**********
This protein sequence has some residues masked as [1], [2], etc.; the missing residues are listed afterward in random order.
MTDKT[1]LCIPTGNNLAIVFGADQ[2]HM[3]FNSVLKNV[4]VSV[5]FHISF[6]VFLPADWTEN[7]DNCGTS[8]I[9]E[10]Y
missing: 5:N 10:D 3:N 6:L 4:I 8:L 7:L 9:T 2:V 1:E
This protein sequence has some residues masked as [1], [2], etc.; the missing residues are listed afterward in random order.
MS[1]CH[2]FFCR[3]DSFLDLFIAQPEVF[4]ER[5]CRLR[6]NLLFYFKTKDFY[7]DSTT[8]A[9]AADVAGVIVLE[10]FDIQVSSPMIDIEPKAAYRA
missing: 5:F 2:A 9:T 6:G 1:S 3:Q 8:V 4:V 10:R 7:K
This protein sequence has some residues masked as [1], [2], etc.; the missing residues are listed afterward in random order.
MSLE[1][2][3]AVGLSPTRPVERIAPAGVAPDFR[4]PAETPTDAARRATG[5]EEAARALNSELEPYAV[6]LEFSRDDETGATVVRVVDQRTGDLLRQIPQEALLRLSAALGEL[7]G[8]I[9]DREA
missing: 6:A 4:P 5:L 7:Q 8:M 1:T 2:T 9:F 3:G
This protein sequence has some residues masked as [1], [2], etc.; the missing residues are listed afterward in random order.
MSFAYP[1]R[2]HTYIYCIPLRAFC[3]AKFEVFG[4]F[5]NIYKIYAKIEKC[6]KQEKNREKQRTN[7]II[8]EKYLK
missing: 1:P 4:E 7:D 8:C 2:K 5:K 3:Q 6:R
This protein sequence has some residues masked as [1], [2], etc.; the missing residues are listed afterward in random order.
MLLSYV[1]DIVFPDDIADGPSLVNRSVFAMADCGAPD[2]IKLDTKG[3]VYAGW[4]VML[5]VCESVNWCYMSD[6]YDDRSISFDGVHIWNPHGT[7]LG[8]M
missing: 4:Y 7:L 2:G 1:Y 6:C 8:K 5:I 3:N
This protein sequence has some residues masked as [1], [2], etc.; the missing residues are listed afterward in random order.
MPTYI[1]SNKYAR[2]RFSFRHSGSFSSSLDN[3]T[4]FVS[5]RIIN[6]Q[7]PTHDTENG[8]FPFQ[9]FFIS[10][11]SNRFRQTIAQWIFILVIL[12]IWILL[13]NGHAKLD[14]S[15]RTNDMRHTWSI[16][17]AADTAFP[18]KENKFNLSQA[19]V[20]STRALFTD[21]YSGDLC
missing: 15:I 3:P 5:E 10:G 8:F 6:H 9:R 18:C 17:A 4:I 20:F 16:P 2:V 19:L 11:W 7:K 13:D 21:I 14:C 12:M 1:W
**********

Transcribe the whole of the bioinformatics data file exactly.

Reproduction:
This protein sequence has some residues masked as [1], [2], etc.; the missing residues are listed afterward in random order.
MTDKT[1]LCIPTGNNLAIVFGADQ[2]HM[3]FNSVLKNV[4]VSV[5]FHISF[6]VFLPADWTEN[7]DNCGTS[8]I[9]E[10]Y
missing: 5:N 10:D 3:N 6:L 4:I 8:L 7:L 9:T 2:V 1:E
This protein sequence has some residues masked as [1], [2], etc.; the missing residues are listed afterward in random order.
MS[1]CH[2]FFCR[3]DSFLDLFIAQPEVF[4]ER[5]CRLR[6]NLLFYFKTKDFY[7]DSTT[8]A[9]AADVAGVIVLE[10]FDIQVSSPMIDIEPKAAYRA
missing: 5:F 2:A 9:T 6:G 1:S 3:Q 8:V 4:V 10:R 7:K
This protein sequence has some residues masked as [1], [2], etc.; the missing residues are listed afterward in random order.
MSLE[1][2][3]AVGLSPTRPVERIAPAGVAPDFR[4]PAETPTDAARRATG[5]EEAARALNSELEPYAV[6]LEFSRDDETGATVVRVVDQRTGDLLRQIPQEALLRLSAALGEL[7]G[8]I[9]DREA
missing: 6:A 4:P 5:L 7:Q 8:M 1:T 2:T 9:F 3:G
This protein sequence has some residues masked as [1], [2], etc.; the missing residues are listed afterward in random order.
MSFAYP[1]R[2]HTYIYCIPLRAFC[3]AKFEVFG[4]F[5]NIYKIYAKIEKC[6]KQEKNREKQRTN[7]II[8]EKYLK
missing: 1:P 4:E 7:D 8:C 2:K 5:K 3:Q 6:R
This protein sequence has some residues masked as [1], [2], etc.; the missing residues are listed afterward in random order.
MLLSYV[1]DIVFPDDIADGPSLVNRSVFAMADCGAPD[2]IKLDTKG[3]VYAGW[4]VML[5]VCESVNWCYMSD[6]YDDRSISFDGVHIWNPHGT[7]LG[8]M
missing: 4:Y 7:L 2:G 1:Y 6:C 8:K 5:I 3:N
This protein sequence has some residues masked as [1], [2], etc.; the missing residues are listed afterward in random order.
MPTYI[1]SNKYAR[2]RFSFRHSGSFSSSLDN[3]T[4]FVS[5]RIIN[6]Q[7]PTHDTENG[8]FPFQ[9]FFIS[10][11]SNRFRQTIAQWIFILVIL[12]IWILL[13]NGHAKLD[14]S[15]RTNDMRHTWSI[16][17]AADTAFP[18]KENKFNLSQA[19]V[20]STRALFTD[21]YSGDLC
missing: 15:I 3:P 5:E 10:G 8:F 6:H 9:R 18:C 17:A 4:I 20:F 16:P 2:V 19:L 11:W 7:K 13:D 21:I 14:C 12:M 1:W